Accessory Dwelling Units (ADUs) & Backyard Cottages

Interested in a private space for out-of-town guests, a home for an aging parent, or perhaps a way to make rental income? ADUs are additional residences built on the same property as an existing single-family home. These units generally have everything a larger home would have including: a living room, bedroom, kitchen, bathroom, and a private entrance. You may have heard or seen them referred to as mother-in-law suites, in-law units or backyard cottages—they’re becoming more popular every year! Model Remodel can help you build out an existing structure or create something from scratch.

 

The Many Benefits of Building an Accessory Dwelling Unit

The reason accessory dwelling units are gaining in popularity is because they are as fun as they are practical. Their greatest benefit is flexibility. ADUs can be attached to your home, down in your basement or built as freestanding structures. Their use can evolve as your needs for your home grow. A rental apartment one year can become a home office the next.

In 2019 there were major updates to the Seattle building code, making it easier for us to design and build ADUs that complement the neighborhood they are in. We’ve been a top Seattle ADU contractor for many years, focused on quality craftsmanship, building to code and creating highly functional spaces. We hope our reviews speak for themselves! Let us guide you through the process from start to finish.

Seattle Laws and Regulations on ADUs

In the summer of 2019, Seattle City Council voted unanimously to make it easier for homeowners to permit, design, build and rent ADUs. The new rules relaxed some restrictions, and allowed for larger and taller DADUs. This was great news, as we’ve always viewed ADUs as a smart solution to affordable housing in our rapidly growing city. We dive into the specifics here: Seattle ADUs and DADUs: The New Rules. If you’re unsure if your home is a candidate for an ADU, our Client Services team is happy to come visit your property and help you determine project feasibility.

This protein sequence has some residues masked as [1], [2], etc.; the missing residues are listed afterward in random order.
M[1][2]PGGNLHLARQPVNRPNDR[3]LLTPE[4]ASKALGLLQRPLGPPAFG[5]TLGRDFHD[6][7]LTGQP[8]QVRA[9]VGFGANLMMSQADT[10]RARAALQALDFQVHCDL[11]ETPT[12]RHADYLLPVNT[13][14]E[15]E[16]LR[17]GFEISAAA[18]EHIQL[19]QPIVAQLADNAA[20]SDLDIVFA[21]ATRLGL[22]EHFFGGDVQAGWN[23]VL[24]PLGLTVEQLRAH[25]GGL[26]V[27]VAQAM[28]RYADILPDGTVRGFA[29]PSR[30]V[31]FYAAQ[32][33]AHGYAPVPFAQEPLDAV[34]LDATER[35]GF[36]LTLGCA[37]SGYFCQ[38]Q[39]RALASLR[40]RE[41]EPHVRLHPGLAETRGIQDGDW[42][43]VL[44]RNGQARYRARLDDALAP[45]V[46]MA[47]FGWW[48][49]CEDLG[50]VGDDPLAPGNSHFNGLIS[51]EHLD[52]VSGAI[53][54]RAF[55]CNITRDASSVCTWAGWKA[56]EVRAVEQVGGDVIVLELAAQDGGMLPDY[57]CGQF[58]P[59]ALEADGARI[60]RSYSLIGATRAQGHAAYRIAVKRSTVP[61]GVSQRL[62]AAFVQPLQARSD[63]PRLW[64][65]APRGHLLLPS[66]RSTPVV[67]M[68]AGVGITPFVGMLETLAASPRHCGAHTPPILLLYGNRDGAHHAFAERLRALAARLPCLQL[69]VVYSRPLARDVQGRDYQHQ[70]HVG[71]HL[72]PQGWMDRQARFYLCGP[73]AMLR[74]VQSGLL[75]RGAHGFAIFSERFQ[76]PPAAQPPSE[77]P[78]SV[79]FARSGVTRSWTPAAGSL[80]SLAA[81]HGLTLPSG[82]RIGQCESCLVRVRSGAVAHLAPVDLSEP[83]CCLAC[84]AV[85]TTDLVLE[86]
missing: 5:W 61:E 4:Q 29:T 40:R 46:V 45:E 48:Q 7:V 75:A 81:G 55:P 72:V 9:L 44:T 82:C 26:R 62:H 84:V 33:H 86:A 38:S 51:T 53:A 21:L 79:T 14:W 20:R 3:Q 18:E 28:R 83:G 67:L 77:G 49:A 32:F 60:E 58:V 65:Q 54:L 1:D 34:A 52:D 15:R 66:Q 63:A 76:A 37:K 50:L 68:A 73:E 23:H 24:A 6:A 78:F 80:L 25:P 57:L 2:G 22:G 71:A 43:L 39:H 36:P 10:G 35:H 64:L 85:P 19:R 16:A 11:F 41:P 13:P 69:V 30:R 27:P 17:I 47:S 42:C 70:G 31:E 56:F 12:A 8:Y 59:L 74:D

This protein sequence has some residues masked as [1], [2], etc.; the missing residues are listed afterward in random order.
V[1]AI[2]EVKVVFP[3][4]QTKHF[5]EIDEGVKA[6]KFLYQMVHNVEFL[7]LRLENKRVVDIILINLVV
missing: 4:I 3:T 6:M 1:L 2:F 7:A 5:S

Types of ADUs We Build:

Backyard Cottages or DADUs

Detached Accessory Dwelling Units (DADUs) specifically refer to backyard cottages that are not connected to the main house. They are most frequently used as rental units or Airbnbs, but can also serve as guest suites, home offices or a multipurpose space.

Attached ADUs

ADUs are secondary housing units, attached to the main home, on a single-family lot. Much like DADUs, they are often used as rental units or housing for an aging relative. Attached ADUs are typically small residences with compact versions of typical home amenities (kitchenette, ¾ bath, etc.)

Basement ADUs

It is becoming increasingly popular for homeowners to convert their basements into self-contained living spaces. Basement ADUs provide the flexibility of a rental space, without having to build a new structure.

Seattle ADU FAQs

Do I need a permit to build an ADU in Seattle?